It is difficult to believe that it is already the second week of May. So much seems to be happening, yet so much does not seem to be getting finished. Spring is still dragging its heels. It is cooler than normal (a frost warning for this weekend!) but at least we are starting to get some much needed rain. The pastures are slow to grow, perhaps at least the ewes with lambs may get to start grazing this week. There still is not enough forage to let the remaining dry ewes join the main flock.
Getting the pastures ready for grazing has been a major task this year. The winter has been tough on the fences and water lines. The snow load was heavy enough on the fences that a couple of posts were broken. The wires and their tensioners were ripped lose or broken. Strangely the snow and strong winds did not bring down any large trees along the fence lines, but did deposit a couple into the edges of the hay fields. The sub-freezing weather arrived so quickly that much of the waterlines to the pastures froze before we could drain them. Nearly half of the connectors which allow us to plug in the water buckets were blown out of the pipes. Luckily the majority of that ice damage involved re-connecting the segments, a tedious job, but not unpleasant on a warmer sunny day.
The Bed & Breakfast is open. For this the sheep are glad. At least they are getting to visit with someone else besides the two of us. They can suck up to all sorts of folks who let them get away with it and who enjoy it almost as much as we do. This is the time when the friendly lambs really shine and some of the shier lambs surprise us by suddenly learning that getting a scratch under the chin can be a good thing.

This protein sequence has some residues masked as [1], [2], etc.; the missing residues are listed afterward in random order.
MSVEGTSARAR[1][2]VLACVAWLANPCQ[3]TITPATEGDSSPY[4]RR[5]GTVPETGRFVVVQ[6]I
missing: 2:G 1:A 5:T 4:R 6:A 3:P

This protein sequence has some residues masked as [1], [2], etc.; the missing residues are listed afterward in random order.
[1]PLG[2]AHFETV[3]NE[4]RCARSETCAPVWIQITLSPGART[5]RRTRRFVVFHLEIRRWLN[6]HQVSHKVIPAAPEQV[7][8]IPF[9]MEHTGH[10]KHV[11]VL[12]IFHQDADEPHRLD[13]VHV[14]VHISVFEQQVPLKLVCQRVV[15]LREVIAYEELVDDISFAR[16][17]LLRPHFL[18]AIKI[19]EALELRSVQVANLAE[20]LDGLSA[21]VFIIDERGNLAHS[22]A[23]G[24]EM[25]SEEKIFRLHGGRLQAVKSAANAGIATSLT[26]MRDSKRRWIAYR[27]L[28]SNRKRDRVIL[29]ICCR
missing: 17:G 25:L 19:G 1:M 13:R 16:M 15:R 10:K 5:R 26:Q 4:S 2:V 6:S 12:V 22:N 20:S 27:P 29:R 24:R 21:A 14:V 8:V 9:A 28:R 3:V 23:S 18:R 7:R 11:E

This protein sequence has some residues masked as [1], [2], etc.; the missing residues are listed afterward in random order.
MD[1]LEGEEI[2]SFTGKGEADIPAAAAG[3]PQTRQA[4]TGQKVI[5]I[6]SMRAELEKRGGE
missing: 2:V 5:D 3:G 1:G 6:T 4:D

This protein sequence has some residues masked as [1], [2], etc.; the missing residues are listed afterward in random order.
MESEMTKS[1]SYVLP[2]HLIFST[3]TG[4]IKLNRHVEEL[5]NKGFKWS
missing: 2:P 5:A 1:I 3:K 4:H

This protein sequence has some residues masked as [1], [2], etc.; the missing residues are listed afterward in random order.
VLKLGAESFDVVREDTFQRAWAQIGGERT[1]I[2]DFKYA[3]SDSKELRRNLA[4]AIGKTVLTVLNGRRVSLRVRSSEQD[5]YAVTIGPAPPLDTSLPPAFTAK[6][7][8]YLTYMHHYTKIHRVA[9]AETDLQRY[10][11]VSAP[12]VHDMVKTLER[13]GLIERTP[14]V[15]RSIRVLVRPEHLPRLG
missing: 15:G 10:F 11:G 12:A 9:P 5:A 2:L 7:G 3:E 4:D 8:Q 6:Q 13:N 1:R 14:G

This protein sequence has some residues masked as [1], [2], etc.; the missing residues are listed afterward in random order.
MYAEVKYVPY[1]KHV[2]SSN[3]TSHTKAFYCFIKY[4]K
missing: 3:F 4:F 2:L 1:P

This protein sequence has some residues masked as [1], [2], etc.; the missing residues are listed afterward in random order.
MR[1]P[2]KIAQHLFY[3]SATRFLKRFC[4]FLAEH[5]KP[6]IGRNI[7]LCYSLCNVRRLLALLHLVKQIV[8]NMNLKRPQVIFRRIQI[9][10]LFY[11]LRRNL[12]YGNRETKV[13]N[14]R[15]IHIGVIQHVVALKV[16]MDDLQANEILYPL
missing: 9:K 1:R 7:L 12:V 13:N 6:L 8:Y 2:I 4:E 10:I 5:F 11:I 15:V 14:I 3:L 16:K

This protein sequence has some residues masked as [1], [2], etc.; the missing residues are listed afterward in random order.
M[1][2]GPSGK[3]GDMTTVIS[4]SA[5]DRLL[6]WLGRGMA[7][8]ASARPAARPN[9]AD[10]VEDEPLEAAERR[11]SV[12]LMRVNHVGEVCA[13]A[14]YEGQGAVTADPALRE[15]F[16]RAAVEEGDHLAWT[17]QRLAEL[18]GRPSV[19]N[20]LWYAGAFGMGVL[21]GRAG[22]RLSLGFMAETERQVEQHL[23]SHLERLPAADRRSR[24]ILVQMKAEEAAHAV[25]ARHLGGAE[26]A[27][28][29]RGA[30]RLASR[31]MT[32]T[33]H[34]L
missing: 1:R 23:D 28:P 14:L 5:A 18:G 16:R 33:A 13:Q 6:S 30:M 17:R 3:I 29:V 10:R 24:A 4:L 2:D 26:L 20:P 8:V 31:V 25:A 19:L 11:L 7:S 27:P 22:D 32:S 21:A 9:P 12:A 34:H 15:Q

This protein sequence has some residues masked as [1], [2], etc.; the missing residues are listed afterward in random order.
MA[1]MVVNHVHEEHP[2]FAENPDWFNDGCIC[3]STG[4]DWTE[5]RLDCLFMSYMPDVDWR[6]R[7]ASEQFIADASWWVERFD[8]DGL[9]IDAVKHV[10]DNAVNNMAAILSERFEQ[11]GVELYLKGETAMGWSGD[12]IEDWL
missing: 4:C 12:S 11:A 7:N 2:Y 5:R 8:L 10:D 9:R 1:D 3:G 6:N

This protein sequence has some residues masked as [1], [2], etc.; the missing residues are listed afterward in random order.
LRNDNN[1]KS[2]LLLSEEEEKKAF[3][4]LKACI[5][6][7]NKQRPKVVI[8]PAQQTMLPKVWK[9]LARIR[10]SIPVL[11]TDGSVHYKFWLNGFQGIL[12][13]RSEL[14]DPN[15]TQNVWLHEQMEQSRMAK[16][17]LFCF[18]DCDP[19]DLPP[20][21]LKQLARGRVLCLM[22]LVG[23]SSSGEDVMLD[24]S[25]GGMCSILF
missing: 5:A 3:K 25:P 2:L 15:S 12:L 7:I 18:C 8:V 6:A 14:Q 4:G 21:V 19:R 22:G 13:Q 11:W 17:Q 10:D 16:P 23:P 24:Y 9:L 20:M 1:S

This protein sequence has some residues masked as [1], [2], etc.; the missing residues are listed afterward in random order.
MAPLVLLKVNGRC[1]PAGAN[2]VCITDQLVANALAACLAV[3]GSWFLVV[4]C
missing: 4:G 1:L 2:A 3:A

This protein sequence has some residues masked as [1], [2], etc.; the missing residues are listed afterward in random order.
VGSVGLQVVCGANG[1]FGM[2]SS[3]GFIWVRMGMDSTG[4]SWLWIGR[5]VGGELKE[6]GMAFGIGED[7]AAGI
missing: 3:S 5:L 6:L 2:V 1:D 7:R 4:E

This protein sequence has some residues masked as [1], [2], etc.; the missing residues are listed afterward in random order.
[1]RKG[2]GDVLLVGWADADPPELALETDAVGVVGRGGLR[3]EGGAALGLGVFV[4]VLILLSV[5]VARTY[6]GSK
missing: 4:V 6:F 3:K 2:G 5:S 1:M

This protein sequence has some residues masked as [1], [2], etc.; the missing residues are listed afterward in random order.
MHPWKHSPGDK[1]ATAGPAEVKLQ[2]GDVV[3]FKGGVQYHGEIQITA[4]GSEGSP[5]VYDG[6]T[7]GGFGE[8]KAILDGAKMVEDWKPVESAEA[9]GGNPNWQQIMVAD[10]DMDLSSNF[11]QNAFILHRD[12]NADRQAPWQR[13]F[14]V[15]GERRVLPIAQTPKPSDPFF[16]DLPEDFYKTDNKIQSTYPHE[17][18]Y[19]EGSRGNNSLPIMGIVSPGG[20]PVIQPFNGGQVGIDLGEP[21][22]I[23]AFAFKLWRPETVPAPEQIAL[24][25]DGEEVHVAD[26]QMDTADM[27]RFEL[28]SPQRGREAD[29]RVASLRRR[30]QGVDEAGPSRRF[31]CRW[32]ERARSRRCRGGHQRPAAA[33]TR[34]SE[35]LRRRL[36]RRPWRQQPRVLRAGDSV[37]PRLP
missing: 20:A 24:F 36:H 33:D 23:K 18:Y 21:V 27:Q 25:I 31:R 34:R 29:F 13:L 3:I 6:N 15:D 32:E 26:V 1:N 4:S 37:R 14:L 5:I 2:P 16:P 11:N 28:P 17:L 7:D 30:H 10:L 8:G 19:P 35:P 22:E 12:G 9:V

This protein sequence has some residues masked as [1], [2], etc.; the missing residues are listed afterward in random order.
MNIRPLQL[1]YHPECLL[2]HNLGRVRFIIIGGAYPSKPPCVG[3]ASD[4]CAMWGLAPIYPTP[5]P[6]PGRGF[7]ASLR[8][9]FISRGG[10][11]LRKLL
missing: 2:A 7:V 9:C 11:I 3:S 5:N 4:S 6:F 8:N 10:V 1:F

Next on the schedule horizon is the 15th annual Shepherds’ Market, which takes place this next weekend (May 16th and 17th). The web site covers the event in general. Right now let’s look at some of what Whitefish Bay Farm will be offering for sale. Since most of our raw fleeces have already been sold, our offerings at the Market will be concentrated on yarns and roving.
Gretchen has spent her “free time” this winter and spring huddled up with her drum carder creating all sorts of colorful blends of fiber. The bulk of each roving batt that she has prepared is based upon wool from our flock of Corriedale sheep. Some of that wool is in its natural shade (white, grays, black or brown). Other batts have a Corriedale base which has been dyed in a rainbow of colors. In addition most of the batts have other fibers (natural colored and/or dyed) blended into them. In the mix is mohair (from angora goats), angora (from angora rabbits) or wool from a number of different breeds of sheep. It is always a treat to open the trunk in which most of the batts have been stored. The sensation has been that of releasing a rainbow. Most of the batts weigh around three ounces, enough to permit a generous amount of spinning, depending upon ones style and preference.
There will be lots to see and to buy at the Shepherds’ Market. Hopefully you can stop by and enjoy the festivities.